Tsideldel First Nation councillor and Central Chilcotin Rehabilitation (CCR) director Percy Guichon, left, and Tsi Del Del Enterprises Ltd. forester Danny Strobbe are excited about CCR’s trial project using drones to seed forests devastated by wildfires. (Monica Lamb-Yorski photo - Williams Lake Tribune)

First Nations look to reforest northern B.C. areas destroyed in wildfires with drone pilot

Central Chilcotin Rehabilitation has seeded 52 hectares burned in the White Lake wildfire

Tsideldel First Nation councillor and Central Chilcotin Rehabilitation (CCR) director Percy Guichon, left, and Tsi Del Del Enterprises Ltd. forester Danny Strobbe are excited about CCR’s trial project using drones to seed forests devastated by wildfires. (Monica Lamb-Yorski photo - Williams Lake Tribune)
Drones were used to drop seed vessels in November 2021 in an area burned during the 2017 wildfires in the Chilcotin Plateau. (Central Chilcotin Rehabilitation photo)

First Nations use drone-seeding trial project to reforest wildfire ravaged areas west of Williams Lake

Central Chilcotin Rehabilitation has seeded 52 hectares burned in the White Lake wildfire

Drones were used to drop seed vessels in November 2021 in an area burned during the 2017 wildfires in the Chilcotin Plateau. (Central Chilcotin Rehabilitation photo)
Lillooet Secondary School is changing out their mascot, the Wildfire, after several devastating blazes that have affected nearby communities. (Lillooet Secondary School)

Lillooet school extinguishing ‘Wildfire’ mascot due to trauma from nearby forest fires

School says wildfires in Lytton, Elephant Hill led to change

Lillooet Secondary School is changing out their mascot, the Wildfire, after several devastating blazes that have affected nearby communities. (Lillooet Secondary School)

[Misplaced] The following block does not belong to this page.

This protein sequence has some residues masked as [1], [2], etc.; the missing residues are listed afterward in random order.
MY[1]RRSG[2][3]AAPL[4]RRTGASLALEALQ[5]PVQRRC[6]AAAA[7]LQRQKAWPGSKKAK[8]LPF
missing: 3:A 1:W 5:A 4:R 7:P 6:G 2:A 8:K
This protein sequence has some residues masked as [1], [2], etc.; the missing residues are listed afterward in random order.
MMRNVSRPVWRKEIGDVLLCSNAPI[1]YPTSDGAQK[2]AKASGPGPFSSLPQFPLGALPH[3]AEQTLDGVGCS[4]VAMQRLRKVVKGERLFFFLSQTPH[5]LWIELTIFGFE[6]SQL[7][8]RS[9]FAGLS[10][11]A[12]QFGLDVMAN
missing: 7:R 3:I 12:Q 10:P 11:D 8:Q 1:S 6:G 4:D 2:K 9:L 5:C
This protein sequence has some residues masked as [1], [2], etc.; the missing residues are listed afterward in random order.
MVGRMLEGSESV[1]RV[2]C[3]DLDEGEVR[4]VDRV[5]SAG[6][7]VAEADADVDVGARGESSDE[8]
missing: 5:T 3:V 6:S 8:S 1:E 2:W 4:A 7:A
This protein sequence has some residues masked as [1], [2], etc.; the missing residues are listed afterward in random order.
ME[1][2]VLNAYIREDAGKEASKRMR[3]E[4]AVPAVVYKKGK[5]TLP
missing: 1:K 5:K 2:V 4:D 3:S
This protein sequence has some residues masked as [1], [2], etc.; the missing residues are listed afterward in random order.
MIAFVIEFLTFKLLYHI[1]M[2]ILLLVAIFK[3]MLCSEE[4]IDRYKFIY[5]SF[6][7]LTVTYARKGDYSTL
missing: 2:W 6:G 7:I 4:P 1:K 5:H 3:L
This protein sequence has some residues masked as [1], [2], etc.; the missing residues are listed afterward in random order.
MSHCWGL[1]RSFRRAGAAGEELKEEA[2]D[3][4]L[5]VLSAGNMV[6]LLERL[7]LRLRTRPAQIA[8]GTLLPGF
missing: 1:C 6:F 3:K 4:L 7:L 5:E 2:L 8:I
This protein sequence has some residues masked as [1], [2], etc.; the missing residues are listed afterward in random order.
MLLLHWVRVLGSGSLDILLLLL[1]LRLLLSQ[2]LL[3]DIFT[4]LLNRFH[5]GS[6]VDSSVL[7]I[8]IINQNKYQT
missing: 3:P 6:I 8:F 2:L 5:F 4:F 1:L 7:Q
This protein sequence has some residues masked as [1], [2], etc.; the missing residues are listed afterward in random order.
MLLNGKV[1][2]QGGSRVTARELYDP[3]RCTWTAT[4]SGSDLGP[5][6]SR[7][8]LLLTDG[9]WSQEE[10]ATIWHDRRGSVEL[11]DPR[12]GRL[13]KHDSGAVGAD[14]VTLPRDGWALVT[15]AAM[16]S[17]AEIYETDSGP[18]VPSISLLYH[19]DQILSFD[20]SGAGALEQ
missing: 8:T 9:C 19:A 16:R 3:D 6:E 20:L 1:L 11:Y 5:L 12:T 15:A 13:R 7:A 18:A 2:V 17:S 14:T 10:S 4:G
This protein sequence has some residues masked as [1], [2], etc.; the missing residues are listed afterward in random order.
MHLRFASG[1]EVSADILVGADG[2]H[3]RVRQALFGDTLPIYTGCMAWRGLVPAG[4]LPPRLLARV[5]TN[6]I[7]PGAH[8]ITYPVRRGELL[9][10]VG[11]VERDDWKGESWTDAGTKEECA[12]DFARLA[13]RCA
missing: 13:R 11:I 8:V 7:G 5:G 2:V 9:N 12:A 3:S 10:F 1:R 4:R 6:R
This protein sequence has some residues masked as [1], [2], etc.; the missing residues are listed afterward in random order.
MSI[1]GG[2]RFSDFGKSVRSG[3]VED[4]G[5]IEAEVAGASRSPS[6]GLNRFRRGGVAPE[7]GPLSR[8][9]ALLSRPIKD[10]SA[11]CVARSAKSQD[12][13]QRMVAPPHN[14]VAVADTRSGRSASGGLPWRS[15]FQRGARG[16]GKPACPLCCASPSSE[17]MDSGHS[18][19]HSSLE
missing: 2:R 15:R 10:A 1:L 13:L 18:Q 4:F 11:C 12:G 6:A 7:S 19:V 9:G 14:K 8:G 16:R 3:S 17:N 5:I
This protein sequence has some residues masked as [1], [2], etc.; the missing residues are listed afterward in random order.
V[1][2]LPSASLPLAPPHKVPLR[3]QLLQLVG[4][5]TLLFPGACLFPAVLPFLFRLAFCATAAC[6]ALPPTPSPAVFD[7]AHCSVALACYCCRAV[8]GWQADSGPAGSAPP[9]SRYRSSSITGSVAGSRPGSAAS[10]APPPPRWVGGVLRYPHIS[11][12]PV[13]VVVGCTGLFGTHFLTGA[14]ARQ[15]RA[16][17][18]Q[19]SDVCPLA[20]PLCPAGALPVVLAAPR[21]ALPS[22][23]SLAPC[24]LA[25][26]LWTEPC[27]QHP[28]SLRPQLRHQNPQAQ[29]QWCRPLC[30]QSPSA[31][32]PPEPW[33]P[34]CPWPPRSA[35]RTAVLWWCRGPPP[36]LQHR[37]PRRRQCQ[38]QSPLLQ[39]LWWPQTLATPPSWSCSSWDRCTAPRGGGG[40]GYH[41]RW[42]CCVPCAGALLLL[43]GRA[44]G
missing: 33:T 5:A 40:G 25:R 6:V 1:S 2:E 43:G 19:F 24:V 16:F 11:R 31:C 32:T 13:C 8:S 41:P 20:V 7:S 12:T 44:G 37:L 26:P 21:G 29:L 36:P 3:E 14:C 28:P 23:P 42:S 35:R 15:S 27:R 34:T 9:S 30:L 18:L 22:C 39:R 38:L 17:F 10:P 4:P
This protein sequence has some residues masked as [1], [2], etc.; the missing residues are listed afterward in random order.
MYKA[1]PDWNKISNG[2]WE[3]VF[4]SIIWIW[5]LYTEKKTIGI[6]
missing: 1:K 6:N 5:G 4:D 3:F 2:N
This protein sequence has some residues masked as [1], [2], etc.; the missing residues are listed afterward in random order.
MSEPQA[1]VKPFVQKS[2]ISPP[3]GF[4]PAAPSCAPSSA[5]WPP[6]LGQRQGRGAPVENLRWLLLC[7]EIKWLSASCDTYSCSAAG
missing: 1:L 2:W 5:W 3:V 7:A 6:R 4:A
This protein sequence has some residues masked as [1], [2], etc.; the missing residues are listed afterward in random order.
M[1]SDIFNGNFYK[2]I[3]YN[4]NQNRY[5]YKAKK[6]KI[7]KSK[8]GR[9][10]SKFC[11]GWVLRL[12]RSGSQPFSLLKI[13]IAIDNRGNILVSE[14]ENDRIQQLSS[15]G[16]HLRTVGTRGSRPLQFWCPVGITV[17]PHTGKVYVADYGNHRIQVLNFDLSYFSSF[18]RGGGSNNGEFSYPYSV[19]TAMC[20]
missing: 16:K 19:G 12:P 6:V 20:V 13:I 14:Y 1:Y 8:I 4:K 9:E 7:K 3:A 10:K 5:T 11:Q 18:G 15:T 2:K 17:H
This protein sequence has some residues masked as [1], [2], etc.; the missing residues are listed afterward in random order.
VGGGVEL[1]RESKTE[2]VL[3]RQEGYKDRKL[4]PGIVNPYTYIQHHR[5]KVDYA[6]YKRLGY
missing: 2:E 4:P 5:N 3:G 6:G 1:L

Exton and Dodge Land Surveying Ltd.’s Doug Dodge, left, and Veronica Meister located and plotted property pins in Lytton after the fire. (Monica Lamb-Yorski - Williams Lake Tribune file photo)

Williams Lake surveyor comes out of retirement to help old hometown of Lytton rebuild

Doug Dodge and colleagues returned to survey Lytton, where he lived from 1949 to 1958

  • Jan 14, 2022
Exton and Dodge Land Surveying Ltd.’s Doug Dodge, left, and Veronica Meister located and plotted property pins in Lytton after the fire. (Monica Lamb-Yorski - Williams Lake Tribune file photo)
Properties destroyed by the Lytton Creek wildfire on June 30 are seen as a pyrocumulus cloud, also known as a fire cloud, produced by the same fire rises in the mountains above Lytton, B.C., on Sunday, August 15, 2021. THE CANADIAN PRESS/Darryl Dyck

Delays push cost to rebuild fire-damaged Lytton to $102M: insurance bureau

No permits yet issued to rebuild homes or businesses as costs escalate

Properties destroyed by the Lytton Creek wildfire on June 30 are seen as a pyrocumulus cloud, also known as a fire cloud, produced by the same fire rises in the mountains above Lytton, B.C., on Sunday, August 15, 2021. THE CANADIAN PRESS/Darryl Dyck
The White Rock Lake wildfire makes its way down to Westside Road near Vernon on Monday, Aug. 16, 2021. (Contributed)

Did resources sit idle? BC Wildfire Service, province questioned about wildfire response

TNRD informed one goal is to have more communities do FireSmart prevention work

  • Oct 25, 2021
The White Rock Lake wildfire makes its way down to Westside Road near Vernon on Monday, Aug. 16, 2021. (Contributed)
B.C. Wildfire Service crews battle the Mt. Hayes wildfire near Ladysmith, which has burned 70 hectares. (Chris Bush/News Bulletin)

Mt. Hayes wildfire near Ladysmith grows to 70 hectares overnight

Cowichan Valley Regional District issued a state of local emergency Thursday night

B.C. Wildfire Service crews battle the Mt. Hayes wildfire near Ladysmith, which has burned 70 hectares. (Chris Bush/News Bulletin)